Over the past few months, the balance of power in Oakland looked as if it might finally be shifting away from the political machine that has dominated city politics for the past seven years. During that time, the eight-member Oakland City Council has not once opposed a deal backed by the city's power brokers -- state Senator Don Perata, Mayor Jerry Brown, and City Council President Ignacio De La Fuente -- no matter how questionable it might have been or how deeply residents opposed it. Two cases in point: The council's decision to hand over a $60 million public subsidy to a developer friend of Brown's to build eight hundred apartments in uptown and the decision to allow Perata's biggest campaign contributor to build four hundred homes in the steep, flood-prone Leona Quarry.
But then, early this year, a crack seemed to appear in the machine. One of its most important cogs, Danny Wan, suddenly resigned from his District Two council seat representing the Grand Lake area, along with the Eastlake, San Antonio, and Chinatown neighborhoods. Wan was perhaps De La Fuente's most reliable ally; veteran council observers are hard pressed to name a time when they didn't vote in lockstep. This was not surprising, given that a majority of councilmembers appointed Wan to join the council in 2000 after John Russo was elected city attorney.
Wan's appointment had struck some voters as undemocratic, and helped spur electoral reform that stripped the council's power to appoint new members and instead required special elections. So when Wan announced that he was stepping down two years into his second term, critics of the existing order had reason to hope. That hope swelled further when nine candidates, several of them progressives, jumped into the special election. If one of them were to win, the city's political bosses could no longer count on a solid 6-2 majority. A slimmer 5-3 majority, some progressives believe, may not be strong enough to guarantee smooth sailing for every deal pushed by Perata, Brown, and De La Fuente.
Then a council decision in the wake of Wan's resignation appeared to benefit progressives even more. Citing a need to save money, the council decided that the race should be a mail-in election that would take place over one month ending May 17. The monthlong election is expected to increase voter turnout, and has allowed candidates more time to get out in the community and actually talk to voters while they were making up their minds. "I don't think I've ever seen so much going on in an Oakland election before," longtime Oakland resident Kevin Rockwell said. "And as a resident of the district, it's flattering that so many people are interested in running."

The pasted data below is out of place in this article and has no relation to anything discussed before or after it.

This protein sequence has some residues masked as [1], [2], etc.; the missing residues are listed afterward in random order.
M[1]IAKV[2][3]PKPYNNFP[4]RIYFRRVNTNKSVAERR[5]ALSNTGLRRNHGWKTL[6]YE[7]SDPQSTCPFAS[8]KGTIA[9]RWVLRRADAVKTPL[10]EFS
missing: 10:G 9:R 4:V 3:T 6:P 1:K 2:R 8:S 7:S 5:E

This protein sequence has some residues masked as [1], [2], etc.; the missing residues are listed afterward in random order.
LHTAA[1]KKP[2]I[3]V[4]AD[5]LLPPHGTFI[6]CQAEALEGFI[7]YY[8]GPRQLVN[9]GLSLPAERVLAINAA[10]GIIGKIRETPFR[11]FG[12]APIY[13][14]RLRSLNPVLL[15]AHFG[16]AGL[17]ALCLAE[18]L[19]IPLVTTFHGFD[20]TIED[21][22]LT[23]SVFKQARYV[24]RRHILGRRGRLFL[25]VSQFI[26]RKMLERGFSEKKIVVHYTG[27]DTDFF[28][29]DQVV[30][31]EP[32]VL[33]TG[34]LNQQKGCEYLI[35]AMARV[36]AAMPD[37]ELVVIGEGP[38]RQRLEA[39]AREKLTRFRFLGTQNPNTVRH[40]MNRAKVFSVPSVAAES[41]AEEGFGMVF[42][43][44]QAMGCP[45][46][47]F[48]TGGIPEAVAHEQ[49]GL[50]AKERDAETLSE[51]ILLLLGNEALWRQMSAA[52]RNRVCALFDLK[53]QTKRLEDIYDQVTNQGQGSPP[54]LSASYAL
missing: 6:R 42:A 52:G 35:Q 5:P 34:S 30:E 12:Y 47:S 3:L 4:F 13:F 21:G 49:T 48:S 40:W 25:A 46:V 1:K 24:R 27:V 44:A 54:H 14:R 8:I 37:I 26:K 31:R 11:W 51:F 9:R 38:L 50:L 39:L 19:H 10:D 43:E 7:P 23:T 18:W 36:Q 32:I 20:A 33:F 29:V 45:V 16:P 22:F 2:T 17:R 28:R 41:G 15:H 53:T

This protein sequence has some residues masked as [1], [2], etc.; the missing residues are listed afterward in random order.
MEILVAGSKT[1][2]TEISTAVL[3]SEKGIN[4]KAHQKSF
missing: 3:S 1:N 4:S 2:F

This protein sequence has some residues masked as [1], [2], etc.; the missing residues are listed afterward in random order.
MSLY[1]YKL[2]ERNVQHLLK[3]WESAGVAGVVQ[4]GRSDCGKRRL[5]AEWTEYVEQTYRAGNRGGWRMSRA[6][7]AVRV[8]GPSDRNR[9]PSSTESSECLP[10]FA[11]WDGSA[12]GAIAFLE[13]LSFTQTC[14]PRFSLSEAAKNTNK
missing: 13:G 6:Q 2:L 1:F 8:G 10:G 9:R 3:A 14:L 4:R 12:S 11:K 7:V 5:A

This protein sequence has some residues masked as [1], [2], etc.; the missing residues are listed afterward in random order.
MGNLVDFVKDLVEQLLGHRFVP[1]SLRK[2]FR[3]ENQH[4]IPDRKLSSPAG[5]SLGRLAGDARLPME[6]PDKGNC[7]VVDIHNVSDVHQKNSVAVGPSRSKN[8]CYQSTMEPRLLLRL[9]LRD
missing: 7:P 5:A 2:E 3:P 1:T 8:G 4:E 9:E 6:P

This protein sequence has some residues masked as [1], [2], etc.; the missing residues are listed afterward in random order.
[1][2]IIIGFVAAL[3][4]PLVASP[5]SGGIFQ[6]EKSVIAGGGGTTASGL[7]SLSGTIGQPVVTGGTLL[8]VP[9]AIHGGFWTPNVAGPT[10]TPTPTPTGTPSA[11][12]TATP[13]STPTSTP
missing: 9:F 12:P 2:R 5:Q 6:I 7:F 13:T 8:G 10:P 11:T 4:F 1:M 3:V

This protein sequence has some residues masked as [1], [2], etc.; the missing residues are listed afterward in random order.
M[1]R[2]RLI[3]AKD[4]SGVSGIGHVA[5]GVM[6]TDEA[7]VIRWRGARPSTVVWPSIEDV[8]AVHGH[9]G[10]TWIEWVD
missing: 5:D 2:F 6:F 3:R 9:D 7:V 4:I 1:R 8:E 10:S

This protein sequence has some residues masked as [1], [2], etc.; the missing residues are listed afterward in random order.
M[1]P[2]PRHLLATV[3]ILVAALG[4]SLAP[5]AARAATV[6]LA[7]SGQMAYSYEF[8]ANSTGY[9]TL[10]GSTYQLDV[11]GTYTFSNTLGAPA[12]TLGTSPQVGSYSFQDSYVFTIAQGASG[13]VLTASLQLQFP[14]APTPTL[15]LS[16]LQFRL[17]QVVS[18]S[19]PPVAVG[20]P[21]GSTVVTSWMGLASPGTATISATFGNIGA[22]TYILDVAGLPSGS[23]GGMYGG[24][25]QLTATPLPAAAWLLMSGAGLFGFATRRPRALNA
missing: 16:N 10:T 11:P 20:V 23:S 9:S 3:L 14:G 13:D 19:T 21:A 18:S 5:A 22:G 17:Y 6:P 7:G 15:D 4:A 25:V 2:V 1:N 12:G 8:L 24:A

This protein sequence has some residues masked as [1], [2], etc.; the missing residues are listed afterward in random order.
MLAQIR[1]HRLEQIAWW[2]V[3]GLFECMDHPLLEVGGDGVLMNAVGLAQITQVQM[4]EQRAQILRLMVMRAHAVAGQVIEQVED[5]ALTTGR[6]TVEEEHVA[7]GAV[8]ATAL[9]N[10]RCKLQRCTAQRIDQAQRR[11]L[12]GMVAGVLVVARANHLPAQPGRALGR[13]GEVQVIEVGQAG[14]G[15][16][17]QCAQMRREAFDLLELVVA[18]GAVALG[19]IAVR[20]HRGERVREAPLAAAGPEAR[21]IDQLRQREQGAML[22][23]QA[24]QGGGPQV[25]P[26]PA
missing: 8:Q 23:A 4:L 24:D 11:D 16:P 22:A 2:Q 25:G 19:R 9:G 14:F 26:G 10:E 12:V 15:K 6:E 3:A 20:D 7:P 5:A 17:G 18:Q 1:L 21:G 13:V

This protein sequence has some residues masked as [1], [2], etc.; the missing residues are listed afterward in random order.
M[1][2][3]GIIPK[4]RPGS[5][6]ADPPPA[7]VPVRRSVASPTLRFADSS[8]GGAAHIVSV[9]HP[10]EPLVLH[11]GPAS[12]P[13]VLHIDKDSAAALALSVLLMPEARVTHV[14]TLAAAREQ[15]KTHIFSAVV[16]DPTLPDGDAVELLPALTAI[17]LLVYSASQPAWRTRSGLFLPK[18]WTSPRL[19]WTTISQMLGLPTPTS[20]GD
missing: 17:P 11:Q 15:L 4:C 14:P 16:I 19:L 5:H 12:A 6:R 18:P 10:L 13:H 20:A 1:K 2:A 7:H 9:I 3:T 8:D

But as the election winds down, some of that original excitement is waning. In recent weeks, what had been an issues-oriented campaign turned negative when candidate Pat Kernighan -- who was Wan and Russo's chief of staff and who is backed by Brown and funded by Perata's allies -- put out a glossy hit piece attacking her main rivals.
More significant is the strong fear that the mail-in election could backfire on progressives. There's a good chance they may cancel each other out in the election, and because there will be no runoff, Kernighan could take office with as little as 20 to 25 percent of the vote. In other words, the electoral reform Oaklanders embraced three years ago may turn out to be no more democratic than what they had before.
But it didn't necessarily have to be that way.
The District Two race started out looking as if it would be one of the most interesting Oakland elections in years. Nine candidates vying for an open seat provided a stark contrast to the usual incumbent running unopposed, or the machine-backed candidate simply outraising and outspending a rival. The large number of candidates (now down to eight because one dropped out) coupled with the mail-in ballot fostered a real competition. Plus, the Alameda County Registrar of Voters expects turnout for the mail-in campaign to top 30 percent, compared to the usual 20 to 25 percent in special elections.
"You'd be amazed at how many times people have told me that I'm the first Oakland City Council candidate they've ever met," said Aimee Allison of the Green Party as she was about to head into an apartment building in the San Antonio district to knock on doors of registered voters. Allison has made a name for herself as one of the election's hardest-working candidates; she has been going door-to-door since late January. "I'm finding that even registered Republicans say they'll vote for me -- just because they've never had a candidate show up at their door before."
But some voters, especially those who have already mailed in their ballots in the upscale Lakeshore and Crocker Highlands neighborhoods, say all the attention is too much of a good thing. They're weary of the mailers, the prerecorded phone calls, and the dinnertime visits. "It's too much," said Jan, a Grand Lake area resident who declined to share her last name. "I already made my decision, so all of the phone messages and mailers are a waste of my time."
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